The dimension of the marker is indicated by the parameter s. In this particular illustration, the profit margin serves as a variable that is used to calculate the size of the marker, and then that value is multiplied by 10 so that the difference in size can be seen more plainly.
The scatter plot that was produced by using this code can be seen down below:
The magnitude of the marker represents the percentage of gross profit achieved by each product. The two orange beverages that sell the most also have the largest profit margins. Both of these drinks are orange. This is wonderful information for the café.
Changing the Color
A significant number of the patrons of the café make it a point to thoroughly examine all of the product information, particularly the sugar level of the beverages they want to purchase. The proprietor of the café wants to highlight his range of healthy meals in his next advertising campaign, so he classifies the beverages according to the amount of sugar they contain and utilises a traffic light system to show which drinks have a low, medium, or high amount of sugar content.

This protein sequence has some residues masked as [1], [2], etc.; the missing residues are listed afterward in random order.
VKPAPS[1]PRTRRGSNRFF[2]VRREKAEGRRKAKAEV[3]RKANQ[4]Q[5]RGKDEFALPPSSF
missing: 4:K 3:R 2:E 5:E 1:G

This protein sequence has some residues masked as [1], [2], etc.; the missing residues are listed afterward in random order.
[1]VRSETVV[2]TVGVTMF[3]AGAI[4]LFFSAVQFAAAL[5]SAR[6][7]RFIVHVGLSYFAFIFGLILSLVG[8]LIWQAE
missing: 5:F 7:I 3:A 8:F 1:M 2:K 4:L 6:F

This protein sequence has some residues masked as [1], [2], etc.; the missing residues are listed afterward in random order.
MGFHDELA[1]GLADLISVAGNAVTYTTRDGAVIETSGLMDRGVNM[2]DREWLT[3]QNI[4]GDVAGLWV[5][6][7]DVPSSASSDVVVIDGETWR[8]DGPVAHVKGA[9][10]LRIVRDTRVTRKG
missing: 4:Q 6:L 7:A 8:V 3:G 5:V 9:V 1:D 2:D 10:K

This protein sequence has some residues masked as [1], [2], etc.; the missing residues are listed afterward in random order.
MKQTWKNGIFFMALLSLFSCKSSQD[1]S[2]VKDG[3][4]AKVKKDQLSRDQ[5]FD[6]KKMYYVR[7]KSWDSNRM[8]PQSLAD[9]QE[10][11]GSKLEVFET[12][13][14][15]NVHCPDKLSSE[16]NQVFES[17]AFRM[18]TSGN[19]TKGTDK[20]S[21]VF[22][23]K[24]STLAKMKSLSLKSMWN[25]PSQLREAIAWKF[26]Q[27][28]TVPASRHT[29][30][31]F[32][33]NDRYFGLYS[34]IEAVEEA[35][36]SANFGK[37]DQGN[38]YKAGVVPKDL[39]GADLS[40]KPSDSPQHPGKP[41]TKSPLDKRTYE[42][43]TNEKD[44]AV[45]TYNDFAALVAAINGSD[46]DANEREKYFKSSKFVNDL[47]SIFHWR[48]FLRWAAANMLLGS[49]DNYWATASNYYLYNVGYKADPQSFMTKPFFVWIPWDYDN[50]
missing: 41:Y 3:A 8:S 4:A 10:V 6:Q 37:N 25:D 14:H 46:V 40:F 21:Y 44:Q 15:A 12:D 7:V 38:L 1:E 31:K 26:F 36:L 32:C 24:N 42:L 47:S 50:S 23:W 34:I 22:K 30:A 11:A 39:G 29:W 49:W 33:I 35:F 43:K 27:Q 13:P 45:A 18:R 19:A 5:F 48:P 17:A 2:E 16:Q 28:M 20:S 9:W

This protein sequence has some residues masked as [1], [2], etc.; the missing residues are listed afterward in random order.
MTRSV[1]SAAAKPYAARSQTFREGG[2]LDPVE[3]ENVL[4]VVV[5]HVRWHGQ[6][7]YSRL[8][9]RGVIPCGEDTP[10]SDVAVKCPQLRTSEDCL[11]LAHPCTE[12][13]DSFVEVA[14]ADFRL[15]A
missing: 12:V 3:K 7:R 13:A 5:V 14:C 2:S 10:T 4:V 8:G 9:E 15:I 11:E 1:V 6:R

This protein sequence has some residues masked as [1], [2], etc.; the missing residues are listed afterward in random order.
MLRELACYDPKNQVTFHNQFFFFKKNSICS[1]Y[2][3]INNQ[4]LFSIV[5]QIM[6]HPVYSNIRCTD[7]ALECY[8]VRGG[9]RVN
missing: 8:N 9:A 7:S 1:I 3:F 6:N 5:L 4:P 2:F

You may give each of the markers in the scatter plot a different colour to indicate the amount of sugar they contain.
# ... low = (0, 1, 0) medium = (1, 1, 0) high = (1, 0, 0) sugar_content = [low, high, medium, medium, high, low] plt.scatter( x=price, y=sales_per_day, s=profit_margin * 10, c=sugar_content, ) plt.show()
You specify the variables low, medium, and high to be tuples, with each tuple holding three values that, in this sequence, represent the red, green, and blue components of the colour. These are the values for the RGB colour model. The tuples that signify low, medium, and high, respectively, are represented by the colours green, yellow, and red.
After that, you categorised each beverage based on its value for the sugar content field. You may specify the colour of each marker by using the c argument, which is an optional part of the function call. Here is the scatter plot that was generated by running this code: